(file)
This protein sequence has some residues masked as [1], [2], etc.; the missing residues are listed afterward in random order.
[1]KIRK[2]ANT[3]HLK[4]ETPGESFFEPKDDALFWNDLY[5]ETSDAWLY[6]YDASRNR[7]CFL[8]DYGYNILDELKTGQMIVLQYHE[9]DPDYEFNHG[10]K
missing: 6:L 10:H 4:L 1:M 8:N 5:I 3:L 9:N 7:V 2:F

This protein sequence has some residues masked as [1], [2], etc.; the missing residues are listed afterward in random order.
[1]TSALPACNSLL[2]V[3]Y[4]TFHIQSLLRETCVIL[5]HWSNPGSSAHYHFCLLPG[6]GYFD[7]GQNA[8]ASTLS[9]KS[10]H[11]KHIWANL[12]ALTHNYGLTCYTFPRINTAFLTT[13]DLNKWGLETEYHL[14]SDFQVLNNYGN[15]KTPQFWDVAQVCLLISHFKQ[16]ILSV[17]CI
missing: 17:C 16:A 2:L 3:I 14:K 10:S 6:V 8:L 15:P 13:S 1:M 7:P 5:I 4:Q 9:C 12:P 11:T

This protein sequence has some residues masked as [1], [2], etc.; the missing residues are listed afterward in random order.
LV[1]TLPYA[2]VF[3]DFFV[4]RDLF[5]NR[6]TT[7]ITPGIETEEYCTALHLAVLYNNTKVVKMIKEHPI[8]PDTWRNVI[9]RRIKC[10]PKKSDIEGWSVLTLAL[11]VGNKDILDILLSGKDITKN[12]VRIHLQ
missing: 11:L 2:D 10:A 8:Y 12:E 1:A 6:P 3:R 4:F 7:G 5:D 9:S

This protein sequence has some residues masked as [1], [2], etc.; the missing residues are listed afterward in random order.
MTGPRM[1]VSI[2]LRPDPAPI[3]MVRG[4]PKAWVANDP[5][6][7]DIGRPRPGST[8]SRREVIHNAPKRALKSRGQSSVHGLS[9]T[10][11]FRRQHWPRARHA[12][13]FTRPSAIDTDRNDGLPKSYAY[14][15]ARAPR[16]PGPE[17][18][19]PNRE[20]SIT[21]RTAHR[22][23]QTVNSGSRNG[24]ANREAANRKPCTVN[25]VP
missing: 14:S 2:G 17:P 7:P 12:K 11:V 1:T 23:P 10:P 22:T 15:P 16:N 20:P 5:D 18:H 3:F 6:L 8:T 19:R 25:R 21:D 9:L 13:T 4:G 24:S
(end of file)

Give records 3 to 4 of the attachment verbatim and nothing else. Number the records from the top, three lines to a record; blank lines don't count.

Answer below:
This protein sequence has some residues masked as [1], [2], etc.; the missing residues are listed afterward in random order.
LV[1]TLPYA[2]VF[3]DFFV[4]RDLF[5]NR[6]TT[7]ITPGIETEEYCTALHLAVLYNNTKVVKMIKEHPI[8]PDTWRNVI[9]RRIKC[10]PKKSDIEGWSVLTLAL[11]VGNKDILDILLSGKDITKN[12]VRIHLQ
missing: 11:L 2:D 10:A 8:Y 12:E 1:A 6:P 3:R 4:F 7:G 5:D 9:S

This protein sequence has some residues masked as [1], [2], etc.; the missing residues are listed afterward in random order.
MTGPRM[1]VSI[2]LRPDPAPI[3]MVRG[4]PKAWVANDP[5][6][7]DIGRPRPGST[8]SRREVIHNAPKRALKSRGQSSVHGLS[9]T[10][11]FRRQHWPRARHA[12][13]FTRPSAIDTDRNDGLPKSYAY[14][15]ARAPR[16]PGPE[17][18][19]PNRE[20]SIT[21]RTAHR[22][23]QTVNSGSRNG[24]ANREAANRKPCTVN[25]VP
missing: 14:S 2:G 17:P 7:P 12:K 11:V 1:T 23:P 10:P 22:T 15:P 16:N 20:P 5:D 18:H 3:F 6:L 8:T 19:R 25:R 21:D 9:L 13:T 4:G 24:S